KARACHI - Healthcare experts have stressed the need for changing in socio-cultural behaviours of society to reduce maternal mortality rate, as well as, to prevent women from complication related with fistula in Pakistan.

“Every year, an estimated 4,000 to 5,000 new fistula cases are being reported in Pakistan out of which 20 to 30 per cent such patients were brought to hospitals for surgery while a big number of these cases are neither diagnosed in time nor provided with the required intervention,” said President, Pakistan National Forum on Women’s Health (PNFWH) Dr Shershah Syed during a press conference held at PMA House.

Secretary General, Pakistan Medical Association, SM Qasir Sajjad, Prof Sadequa Jaffery, Prof Pushpa Sirichand, Razia Shamshad and other were also present.

Shershah Syed informed 2million women live with obstetric fistula in the developing countries and most of these women get fistula disease during pregnancy due to unskilled birth attendants.

He said major factors of this high fistula cases’ incidence are social and cultural issues like early marriages, poverty, and lack of education, high fertility rate and poor healthcare infrastructure.

He informed that United Nations set a new target to end Obstetric Fistula by 2030 during 72nd United National General Assembly session held on September 18, 2017 at UN headquarters.

He said a three-member delegation comprised Razia Shamshad, Dr Shershah and Dr Sajjad from Pakistan represented the country.  Fistula survivor Razia Shmashad shared her story with audience during the UN session.  He said this new goal set by the UN to end maternal deaths in 2030 is also possible in Pakistan if the government shows will and commitment through their policies.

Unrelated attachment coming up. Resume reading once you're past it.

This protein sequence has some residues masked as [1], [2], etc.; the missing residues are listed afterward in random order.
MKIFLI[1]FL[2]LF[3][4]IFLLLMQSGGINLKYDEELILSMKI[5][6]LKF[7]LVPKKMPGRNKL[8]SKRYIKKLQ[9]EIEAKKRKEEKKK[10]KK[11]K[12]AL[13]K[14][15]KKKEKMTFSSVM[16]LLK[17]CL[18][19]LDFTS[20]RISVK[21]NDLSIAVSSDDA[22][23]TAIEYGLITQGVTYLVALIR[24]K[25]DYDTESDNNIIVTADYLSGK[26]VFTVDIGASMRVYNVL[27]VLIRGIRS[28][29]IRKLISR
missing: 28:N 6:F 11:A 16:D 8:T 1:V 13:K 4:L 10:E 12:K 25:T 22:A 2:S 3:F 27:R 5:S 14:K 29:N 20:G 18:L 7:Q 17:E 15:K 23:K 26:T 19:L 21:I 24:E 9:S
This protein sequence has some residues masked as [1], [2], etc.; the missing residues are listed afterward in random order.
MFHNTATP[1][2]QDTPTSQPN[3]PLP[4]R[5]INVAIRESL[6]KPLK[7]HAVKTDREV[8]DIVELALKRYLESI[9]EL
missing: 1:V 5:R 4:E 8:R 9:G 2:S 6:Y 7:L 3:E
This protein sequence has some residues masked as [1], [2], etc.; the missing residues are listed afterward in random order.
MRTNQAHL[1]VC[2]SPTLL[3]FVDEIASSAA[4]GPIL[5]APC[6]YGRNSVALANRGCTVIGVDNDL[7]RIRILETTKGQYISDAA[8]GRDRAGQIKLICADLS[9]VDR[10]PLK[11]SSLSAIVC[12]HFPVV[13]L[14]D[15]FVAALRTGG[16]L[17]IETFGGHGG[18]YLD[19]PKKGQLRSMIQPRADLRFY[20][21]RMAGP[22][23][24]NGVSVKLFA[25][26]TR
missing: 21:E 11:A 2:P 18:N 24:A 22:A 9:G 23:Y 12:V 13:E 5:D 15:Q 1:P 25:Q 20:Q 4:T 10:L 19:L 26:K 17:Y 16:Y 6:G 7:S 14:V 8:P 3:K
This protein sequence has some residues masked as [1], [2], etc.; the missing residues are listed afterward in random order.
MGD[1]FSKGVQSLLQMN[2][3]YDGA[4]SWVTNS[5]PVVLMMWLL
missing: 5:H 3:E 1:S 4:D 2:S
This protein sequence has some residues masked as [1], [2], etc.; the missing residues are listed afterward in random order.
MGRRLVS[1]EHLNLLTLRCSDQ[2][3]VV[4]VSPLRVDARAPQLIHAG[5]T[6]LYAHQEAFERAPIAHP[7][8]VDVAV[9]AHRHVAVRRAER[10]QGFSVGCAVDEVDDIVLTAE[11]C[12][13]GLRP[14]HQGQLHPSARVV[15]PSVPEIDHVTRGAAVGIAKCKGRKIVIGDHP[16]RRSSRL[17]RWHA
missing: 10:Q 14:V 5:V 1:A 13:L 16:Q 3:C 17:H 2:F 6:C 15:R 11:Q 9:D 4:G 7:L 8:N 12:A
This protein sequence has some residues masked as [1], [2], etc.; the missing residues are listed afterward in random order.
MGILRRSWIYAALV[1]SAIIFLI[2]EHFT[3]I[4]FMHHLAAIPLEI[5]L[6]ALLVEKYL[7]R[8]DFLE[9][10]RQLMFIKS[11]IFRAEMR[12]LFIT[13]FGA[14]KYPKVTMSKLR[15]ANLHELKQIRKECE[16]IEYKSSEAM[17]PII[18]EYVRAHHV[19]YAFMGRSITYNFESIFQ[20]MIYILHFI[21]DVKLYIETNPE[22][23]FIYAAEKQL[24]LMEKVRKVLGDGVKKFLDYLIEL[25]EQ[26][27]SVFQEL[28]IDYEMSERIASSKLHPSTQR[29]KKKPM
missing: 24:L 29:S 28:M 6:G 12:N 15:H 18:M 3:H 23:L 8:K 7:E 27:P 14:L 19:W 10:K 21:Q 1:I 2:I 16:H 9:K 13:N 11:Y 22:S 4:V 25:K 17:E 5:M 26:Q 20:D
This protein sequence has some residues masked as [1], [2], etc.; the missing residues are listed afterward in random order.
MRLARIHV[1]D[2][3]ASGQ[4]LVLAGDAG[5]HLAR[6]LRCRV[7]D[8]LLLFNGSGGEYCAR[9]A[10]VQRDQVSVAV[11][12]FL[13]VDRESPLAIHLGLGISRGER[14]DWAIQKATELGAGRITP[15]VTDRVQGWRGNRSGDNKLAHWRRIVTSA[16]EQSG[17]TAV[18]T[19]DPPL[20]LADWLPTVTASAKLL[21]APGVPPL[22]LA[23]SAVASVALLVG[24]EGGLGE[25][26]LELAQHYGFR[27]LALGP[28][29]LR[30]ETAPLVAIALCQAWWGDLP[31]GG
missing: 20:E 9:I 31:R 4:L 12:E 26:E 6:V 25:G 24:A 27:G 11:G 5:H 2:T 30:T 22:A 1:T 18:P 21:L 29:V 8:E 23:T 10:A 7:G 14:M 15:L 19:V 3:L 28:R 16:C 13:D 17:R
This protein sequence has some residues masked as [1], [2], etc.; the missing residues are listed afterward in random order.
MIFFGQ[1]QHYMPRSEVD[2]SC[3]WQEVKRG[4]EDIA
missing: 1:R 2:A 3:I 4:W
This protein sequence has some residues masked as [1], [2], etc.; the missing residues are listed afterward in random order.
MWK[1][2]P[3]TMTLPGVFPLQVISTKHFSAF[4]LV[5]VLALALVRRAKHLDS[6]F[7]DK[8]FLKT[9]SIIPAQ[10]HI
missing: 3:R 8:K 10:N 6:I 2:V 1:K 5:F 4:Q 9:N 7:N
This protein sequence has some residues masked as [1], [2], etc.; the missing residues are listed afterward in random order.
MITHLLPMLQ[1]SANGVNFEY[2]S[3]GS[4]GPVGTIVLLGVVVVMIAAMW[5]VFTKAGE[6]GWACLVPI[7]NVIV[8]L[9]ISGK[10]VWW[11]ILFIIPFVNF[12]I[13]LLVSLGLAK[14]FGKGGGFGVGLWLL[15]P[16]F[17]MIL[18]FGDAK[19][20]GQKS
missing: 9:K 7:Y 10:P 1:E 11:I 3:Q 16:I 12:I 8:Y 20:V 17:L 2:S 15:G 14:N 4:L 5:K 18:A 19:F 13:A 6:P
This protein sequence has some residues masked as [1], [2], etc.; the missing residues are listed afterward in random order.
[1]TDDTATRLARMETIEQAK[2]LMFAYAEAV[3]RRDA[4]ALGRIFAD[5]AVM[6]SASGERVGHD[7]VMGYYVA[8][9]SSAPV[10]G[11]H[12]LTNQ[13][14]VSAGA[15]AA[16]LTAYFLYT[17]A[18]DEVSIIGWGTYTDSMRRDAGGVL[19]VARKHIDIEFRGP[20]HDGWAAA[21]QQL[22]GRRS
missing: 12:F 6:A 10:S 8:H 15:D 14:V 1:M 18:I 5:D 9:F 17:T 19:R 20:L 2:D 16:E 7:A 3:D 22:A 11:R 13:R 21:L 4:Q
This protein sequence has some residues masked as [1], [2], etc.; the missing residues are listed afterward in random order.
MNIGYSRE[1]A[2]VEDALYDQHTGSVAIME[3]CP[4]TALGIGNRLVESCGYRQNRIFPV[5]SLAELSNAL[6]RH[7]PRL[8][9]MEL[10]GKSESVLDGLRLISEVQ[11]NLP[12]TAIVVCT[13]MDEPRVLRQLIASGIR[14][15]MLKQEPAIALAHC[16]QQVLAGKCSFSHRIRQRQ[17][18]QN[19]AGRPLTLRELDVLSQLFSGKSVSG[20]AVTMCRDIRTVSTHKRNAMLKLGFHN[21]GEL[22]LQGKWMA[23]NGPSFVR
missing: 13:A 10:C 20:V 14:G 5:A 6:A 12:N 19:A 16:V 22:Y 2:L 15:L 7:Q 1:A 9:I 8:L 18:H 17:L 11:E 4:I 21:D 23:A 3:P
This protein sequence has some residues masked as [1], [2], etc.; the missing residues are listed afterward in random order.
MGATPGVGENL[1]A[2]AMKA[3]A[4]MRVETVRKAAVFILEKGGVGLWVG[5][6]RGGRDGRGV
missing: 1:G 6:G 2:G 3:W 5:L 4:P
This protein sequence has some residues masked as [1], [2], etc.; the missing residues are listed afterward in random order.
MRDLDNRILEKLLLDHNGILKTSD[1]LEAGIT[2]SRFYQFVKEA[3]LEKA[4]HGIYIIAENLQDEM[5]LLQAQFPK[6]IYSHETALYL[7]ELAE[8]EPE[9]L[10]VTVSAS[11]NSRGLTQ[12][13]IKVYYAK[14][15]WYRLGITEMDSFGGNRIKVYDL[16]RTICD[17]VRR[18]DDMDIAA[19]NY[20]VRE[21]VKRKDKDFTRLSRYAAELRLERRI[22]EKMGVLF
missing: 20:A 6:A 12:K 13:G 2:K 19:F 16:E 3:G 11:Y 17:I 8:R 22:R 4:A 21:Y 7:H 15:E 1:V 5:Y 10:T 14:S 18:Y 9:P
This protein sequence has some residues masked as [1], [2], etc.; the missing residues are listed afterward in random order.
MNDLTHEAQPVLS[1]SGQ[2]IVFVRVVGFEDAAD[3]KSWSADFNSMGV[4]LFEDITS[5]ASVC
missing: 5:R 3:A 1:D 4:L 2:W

Prof Sadequa Jaffery said obstetric fistula is a preventable and in most cases treatable childbirth injury that leaves women incontinent, ashamed and often isolated from their communities. She said the disease occurs when a woman or girl suffers prolonged, obstructed labour without timely access to an emergency.  She said midwives are playing very important role in developed countries in safe motherhood program and it is very important to replicate those programs to improve maternal and neonatal care in Pakistan.

Secretary General, PMA, SM Qasir Sajjad, congratulated the three-member delegation who represented Pakistan in the United Nations session to End Obstetric Fistula by 2030. He demanded of the government to play its role to achieve this target.  Program Officer,  PNFWH, Dr Sajjad Ahmed Siddiqui, informed that fistula treatment facilities are available in Karachi, Hyderabad, Lahore, Islamabad,  Quetta, Peshawar, Multan and some other cities free of cost.

 

He said about 6000 fistula patients have already been treated in centers across the country, adding more efforts are needed to bring more patients for treatment by removing socio-cultural myths.